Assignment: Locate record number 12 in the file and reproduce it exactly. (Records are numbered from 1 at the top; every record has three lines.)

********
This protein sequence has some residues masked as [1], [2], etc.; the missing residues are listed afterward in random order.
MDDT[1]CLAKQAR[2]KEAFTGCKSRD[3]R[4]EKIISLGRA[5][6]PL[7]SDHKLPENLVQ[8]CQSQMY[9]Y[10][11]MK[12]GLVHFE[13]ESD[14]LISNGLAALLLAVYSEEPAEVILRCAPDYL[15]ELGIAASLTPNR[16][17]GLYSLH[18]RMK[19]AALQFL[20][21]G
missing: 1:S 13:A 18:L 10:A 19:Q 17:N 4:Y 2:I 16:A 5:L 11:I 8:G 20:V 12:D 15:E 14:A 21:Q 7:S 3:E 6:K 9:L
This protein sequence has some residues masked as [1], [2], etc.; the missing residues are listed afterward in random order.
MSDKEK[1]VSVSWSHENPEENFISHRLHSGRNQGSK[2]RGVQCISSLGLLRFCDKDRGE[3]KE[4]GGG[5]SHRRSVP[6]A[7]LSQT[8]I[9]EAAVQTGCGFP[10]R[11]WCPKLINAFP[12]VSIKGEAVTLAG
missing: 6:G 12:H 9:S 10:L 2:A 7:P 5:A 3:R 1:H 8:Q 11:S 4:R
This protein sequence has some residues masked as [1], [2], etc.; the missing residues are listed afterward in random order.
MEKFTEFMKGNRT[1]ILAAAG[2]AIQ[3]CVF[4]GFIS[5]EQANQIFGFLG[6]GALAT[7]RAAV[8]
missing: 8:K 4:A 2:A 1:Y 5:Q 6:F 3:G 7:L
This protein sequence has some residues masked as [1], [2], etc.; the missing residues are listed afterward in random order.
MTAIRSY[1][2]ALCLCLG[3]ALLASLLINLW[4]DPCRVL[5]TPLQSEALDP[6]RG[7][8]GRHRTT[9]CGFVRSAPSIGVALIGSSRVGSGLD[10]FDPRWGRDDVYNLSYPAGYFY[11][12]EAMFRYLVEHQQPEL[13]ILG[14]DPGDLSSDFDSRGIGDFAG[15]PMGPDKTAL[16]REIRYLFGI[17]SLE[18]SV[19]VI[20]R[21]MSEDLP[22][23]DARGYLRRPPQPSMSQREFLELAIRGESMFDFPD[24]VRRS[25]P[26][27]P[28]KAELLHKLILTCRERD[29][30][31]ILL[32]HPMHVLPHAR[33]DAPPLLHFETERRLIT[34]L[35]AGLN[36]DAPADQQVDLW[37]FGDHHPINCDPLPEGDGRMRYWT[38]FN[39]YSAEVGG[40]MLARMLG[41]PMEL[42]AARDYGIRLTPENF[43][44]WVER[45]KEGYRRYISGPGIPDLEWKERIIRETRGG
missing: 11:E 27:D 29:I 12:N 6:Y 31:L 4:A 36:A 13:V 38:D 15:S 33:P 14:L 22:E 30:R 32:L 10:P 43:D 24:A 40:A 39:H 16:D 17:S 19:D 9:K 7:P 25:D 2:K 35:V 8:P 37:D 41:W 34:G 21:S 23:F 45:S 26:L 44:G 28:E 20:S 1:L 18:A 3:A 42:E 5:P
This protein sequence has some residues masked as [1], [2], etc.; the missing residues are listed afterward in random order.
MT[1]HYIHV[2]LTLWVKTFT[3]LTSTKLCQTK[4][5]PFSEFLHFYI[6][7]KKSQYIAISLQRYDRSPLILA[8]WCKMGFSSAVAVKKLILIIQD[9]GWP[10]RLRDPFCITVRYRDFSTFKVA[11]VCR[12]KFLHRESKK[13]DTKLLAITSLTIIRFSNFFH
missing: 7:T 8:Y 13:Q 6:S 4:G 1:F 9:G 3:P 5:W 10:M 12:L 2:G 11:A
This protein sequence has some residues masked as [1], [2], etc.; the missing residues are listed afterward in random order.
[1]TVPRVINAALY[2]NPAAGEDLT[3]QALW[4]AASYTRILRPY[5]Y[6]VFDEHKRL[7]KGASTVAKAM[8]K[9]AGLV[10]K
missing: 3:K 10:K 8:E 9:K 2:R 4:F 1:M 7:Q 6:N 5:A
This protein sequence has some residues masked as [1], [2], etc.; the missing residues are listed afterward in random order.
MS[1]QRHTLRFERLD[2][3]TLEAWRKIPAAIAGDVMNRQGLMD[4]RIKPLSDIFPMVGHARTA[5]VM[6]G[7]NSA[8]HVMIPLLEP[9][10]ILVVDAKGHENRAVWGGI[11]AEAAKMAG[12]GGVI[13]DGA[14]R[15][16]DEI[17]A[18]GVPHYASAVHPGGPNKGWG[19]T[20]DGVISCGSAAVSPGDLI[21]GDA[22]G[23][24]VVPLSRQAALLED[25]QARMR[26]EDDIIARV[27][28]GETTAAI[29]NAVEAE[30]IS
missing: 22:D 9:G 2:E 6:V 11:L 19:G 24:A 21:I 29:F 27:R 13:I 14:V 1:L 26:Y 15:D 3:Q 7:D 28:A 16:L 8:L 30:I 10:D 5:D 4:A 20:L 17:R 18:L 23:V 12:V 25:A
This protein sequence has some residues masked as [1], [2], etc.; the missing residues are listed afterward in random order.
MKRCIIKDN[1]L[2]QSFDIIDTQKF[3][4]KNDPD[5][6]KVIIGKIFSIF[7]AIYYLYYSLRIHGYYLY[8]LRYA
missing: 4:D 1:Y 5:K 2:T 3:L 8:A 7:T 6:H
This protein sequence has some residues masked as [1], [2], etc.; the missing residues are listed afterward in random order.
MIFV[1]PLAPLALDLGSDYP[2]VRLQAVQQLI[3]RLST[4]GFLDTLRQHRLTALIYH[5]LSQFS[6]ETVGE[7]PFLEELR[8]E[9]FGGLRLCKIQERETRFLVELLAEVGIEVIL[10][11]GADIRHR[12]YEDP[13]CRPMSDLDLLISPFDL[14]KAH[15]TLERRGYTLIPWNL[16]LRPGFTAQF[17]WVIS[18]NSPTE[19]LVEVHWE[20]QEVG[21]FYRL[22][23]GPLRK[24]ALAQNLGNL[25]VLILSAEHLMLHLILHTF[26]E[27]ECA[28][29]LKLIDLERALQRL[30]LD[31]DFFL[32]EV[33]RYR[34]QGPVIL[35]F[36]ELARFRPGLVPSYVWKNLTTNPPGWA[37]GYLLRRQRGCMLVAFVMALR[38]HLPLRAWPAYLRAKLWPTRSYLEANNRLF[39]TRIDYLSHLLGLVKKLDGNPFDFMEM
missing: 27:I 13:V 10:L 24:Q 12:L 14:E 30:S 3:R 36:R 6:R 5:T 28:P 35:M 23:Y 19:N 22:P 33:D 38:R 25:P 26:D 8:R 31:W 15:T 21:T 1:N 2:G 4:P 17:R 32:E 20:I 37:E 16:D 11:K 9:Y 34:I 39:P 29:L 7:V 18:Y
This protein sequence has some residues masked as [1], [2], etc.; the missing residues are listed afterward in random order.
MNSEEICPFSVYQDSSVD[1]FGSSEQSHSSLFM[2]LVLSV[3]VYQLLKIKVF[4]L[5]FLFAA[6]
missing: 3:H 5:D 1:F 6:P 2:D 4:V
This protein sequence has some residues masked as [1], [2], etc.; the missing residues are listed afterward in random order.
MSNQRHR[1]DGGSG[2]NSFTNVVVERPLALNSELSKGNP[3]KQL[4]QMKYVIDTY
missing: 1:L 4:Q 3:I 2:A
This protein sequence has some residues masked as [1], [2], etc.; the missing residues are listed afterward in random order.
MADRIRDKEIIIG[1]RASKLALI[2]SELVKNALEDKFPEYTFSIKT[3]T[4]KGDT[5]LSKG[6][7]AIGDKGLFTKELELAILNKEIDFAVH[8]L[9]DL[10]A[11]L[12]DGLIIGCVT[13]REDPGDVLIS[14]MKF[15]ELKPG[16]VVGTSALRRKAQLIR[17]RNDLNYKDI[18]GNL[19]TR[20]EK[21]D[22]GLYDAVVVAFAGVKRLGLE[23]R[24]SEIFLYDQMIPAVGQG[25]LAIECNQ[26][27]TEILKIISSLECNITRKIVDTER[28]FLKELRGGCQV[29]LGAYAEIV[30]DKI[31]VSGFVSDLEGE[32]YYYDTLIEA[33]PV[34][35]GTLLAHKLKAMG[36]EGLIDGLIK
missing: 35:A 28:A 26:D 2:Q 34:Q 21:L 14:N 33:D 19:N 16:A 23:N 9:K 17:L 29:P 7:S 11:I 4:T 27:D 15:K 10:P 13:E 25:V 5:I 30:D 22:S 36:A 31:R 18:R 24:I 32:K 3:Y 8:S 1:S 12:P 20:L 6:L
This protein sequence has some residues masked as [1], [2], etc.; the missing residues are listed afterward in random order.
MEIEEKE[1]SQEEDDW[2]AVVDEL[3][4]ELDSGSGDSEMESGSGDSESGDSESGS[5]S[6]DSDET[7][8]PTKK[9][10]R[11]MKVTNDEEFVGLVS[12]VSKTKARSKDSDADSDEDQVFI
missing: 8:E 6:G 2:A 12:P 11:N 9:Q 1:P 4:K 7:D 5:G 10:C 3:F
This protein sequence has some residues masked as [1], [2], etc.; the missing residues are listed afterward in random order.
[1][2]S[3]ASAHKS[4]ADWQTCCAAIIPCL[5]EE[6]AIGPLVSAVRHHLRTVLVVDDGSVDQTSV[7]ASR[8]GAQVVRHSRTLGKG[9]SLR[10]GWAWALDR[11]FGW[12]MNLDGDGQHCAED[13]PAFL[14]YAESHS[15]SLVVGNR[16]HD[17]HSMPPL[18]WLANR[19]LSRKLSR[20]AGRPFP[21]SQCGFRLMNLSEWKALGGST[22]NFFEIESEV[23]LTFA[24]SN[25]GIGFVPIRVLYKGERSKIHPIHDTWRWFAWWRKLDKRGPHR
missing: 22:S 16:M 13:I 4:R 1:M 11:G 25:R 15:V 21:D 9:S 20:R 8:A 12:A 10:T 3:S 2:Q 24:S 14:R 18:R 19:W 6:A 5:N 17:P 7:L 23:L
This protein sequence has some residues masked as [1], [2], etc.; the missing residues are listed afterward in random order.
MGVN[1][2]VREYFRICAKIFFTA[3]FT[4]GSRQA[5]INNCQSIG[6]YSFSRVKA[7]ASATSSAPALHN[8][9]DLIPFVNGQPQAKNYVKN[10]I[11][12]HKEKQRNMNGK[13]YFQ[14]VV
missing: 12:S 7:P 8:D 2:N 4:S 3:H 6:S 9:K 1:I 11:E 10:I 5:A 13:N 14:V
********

This protein sequence has some residues masked as [1], [2], etc.; the missing residues are listed afterward in random order.
MADRIRDKEIIIG[1]RASKLALI[2]SELVKNALEDKFPEYTFSIKT[3]T[4]KGDT[5]LSKG[6][7]AIGDKGLFTKELELAILNKEIDFAVH[8]L[9]DL[10]A[11]L[12]DGLIIGCVT[13]REDPGDVLIS[14]MKF[15]ELKPG[16]VVGTSALRRKAQLIR[17]RNDLNYKDI[18]GNL[19]TR[20]EK[21]D[22]GLYDAVVVAFAGVKRLGLE[23]R[24]SEIFLYDQMIPAVGQG[25]LAIECNQ[26][27]TEILKIISSLECNITRKIVDTER[28]FLKELRGGCQV[29]LGAYAEIV[30]DKI[31]VSGFVSDLEGE[32]YYYDTLIEA[33]PV[34][35]GTLLAHKLKAMG[36]EGLIDGLIK
missing: 35:A 28:A 26:D 2:Q 34:Q 21:L 14:N 33:D 19:N 16:A 23:N 9:K 17:L 29:P 7:S 11:I 4:T 27:D 15:K 10:P 13:E 25:V 5:I 30:D 22:S 36:A 31:R 18:R 24:I 32:K 3:Y 8:S 1:S 12:P 20:L 6:L